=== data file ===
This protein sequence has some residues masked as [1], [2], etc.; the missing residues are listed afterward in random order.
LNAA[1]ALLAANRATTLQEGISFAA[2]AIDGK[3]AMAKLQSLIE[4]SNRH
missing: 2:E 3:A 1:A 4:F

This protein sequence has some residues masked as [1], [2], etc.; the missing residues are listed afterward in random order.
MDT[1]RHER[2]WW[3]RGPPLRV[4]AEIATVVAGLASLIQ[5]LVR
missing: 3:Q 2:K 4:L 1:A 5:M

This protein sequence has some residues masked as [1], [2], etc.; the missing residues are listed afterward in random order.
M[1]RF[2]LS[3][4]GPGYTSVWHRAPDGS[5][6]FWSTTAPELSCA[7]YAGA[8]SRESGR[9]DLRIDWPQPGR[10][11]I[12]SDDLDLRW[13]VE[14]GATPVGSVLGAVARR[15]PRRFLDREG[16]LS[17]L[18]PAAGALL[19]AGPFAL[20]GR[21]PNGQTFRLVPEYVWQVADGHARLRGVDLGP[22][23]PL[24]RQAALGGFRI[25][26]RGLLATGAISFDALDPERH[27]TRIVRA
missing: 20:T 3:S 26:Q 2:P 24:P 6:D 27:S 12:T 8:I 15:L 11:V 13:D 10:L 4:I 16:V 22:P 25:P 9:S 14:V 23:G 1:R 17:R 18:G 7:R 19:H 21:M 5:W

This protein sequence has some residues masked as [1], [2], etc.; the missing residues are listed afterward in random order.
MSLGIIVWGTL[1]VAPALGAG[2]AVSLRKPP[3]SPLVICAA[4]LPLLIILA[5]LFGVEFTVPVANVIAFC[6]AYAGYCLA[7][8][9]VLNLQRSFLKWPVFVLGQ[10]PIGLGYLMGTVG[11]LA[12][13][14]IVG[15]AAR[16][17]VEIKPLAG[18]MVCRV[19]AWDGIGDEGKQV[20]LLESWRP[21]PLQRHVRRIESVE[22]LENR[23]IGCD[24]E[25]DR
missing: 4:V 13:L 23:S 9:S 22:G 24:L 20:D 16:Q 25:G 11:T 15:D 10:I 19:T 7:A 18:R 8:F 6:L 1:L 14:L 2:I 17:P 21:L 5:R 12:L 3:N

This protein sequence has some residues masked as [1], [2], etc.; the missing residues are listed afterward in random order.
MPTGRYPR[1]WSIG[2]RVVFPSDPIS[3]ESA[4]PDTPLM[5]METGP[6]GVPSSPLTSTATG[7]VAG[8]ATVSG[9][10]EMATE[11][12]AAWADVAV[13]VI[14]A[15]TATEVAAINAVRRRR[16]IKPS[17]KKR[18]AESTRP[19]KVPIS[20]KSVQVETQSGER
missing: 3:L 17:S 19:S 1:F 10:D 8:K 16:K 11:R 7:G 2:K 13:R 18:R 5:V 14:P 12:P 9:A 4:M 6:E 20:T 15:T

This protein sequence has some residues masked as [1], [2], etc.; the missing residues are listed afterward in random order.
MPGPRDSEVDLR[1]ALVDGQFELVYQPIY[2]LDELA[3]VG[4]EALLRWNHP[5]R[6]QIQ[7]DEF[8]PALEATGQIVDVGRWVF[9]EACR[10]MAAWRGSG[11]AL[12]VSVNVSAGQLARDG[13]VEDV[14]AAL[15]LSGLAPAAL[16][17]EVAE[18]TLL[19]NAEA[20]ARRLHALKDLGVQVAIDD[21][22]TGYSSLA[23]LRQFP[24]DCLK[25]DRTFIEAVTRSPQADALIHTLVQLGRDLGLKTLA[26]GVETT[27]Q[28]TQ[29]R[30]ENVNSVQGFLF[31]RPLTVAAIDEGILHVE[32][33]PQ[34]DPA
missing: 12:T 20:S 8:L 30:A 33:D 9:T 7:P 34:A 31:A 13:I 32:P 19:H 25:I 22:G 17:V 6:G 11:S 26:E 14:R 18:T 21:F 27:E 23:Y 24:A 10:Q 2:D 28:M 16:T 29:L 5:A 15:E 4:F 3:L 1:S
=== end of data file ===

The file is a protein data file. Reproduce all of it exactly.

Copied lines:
This protein sequence has some residues masked as [1], [2], etc.; the missing residues are listed afterward in random order.
LNAA[1]ALLAANRATTLQEGISFAA[2]AIDGK[3]AMAKLQSLIE[4]SNRH
missing: 2:E 3:A 1:A 4:F

This protein sequence has some residues masked as [1], [2], etc.; the missing residues are listed afterward in random order.
MDT[1]RHER[2]WW[3]RGPPLRV[4]AEIATVVAGLASLIQ[5]LVR
missing: 3:Q 2:K 4:L 1:A 5:M

This protein sequence has some residues masked as [1], [2], etc.; the missing residues are listed afterward in random order.
M[1]RF[2]LS[3][4]GPGYTSVWHRAPDGS[5][6]FWSTTAPELSCA[7]YAGA[8]SRESGR[9]DLRIDWPQPGR[10][11]I[12]SDDLDLRW[13]VE[14]GATPVGSVLGAVARR[15]PRRFLDREG[16]LS[17]L[18]PAAGALL[19]AGPFAL[20]GR[21]PNGQTFRLVPEYVWQVADGHARLRGVDLGP[22][23]PL[24]RQAALGGFRI[25][26]RGLLATGAISFDALDPERH[27]TRIVRA
missing: 20:T 3:S 26:Q 2:P 24:P 6:D 27:S 12:T 8:I 15:L 11:V 13:D 10:L 4:I 16:V 22:P 25:P 9:S 14:V 23:G 1:R 17:R 18:G 7:R 19:H 21:M 5:W

This protein sequence has some residues masked as [1], [2], etc.; the missing residues are listed afterward in random order.
MSLGIIVWGTL[1]VAPALGAG[2]AVSLRKPP[3]SPLVICAA[4]LPLLIILA[5]LFGVEFTVPVANVIAFC[6]AYAGYCLA[7][8][9]VLNLQRSFLKWPVFVLGQ[10]PIGLGYLMGTVG[11]LA[12][13][14]IVG[15]AAR[16][17]VEIKPLAG[18]MVCRV[19]AWDGIGDEGKQV[20]LLESWRP[21]PLQRHVRRIESVE[22]LENR[23]IGCD[24]E[25]DR
missing: 4:V 13:L 23:S 9:S 22:G 24:L 20:D 16:Q 25:G 11:T 15:D 10:I 19:T 7:A 18:R 8:F 6:L 1:L 14:L 2:I 17:P 21:L 5:R 12:L 3:N

This protein sequence has some residues masked as [1], [2], etc.; the missing residues are listed afterward in random order.
MPTGRYPR[1]WSIG[2]RVVFPSDPIS[3]ESA[4]PDTPLM[5]METGP[6]GVPSSPLTSTATG[7]VAG[8]ATVSG[9][10]EMATE[11][12]AAWADVAV[13]VI[14]A[15]TATEVAAINAVRRRR[16]IKPS[17]KKR[18]AESTRP[19]KVPIS[20]KSVQVETQSGER
missing: 3:L 17:S 19:S 1:F 10:D 8:K 16:K 11:R 7:G 2:K 13:R 18:R 5:V 14:P 12:P 9:A 4:M 6:E 20:T 15:T

This protein sequence has some residues masked as [1], [2], etc.; the missing residues are listed afterward in random order.
MPGPRDSEVDLR[1]ALVDGQFELVYQPIY[2]LDELA[3]VG[4]EALLRWNHP[5]R[6]QIQ[7]DEF[8]PALEATGQIVDVGRWVF[9]EACR[10]MAAWRGSG[11]AL[12]VSVNVSAGQLARDG[13]VEDV[14]AAL[15]LSGLAPAAL[16][17]EVAE[18]TLL[19]NAEA[20]ARRLHALKDLGVQVAIDD[21][22]TGYSSLA[23]LRQFP[24]DCLK[25]DRTFIEAVTRSPQADALIHTLVQLGRDLGLKTLA[26]GVETT[27]Q[28]TQ[29]R[30]ENVNSVQGFLF[31]RPLTVAAIDEGILHVE[32][33]PQ[34]DPA
missing: 12:T 20:S 8:L 30:A 33:D 9:T 7:P 34:A 31:A 13:I 32:P 19:H 25:I 22:G 17:V 6:G 11:S 26:E 14:R 18:T 21:F 27:E 23:Y 24:A 10:Q 2:D 28:M 16:T 29:L 5:A 15:E 4:F 3:L 1:S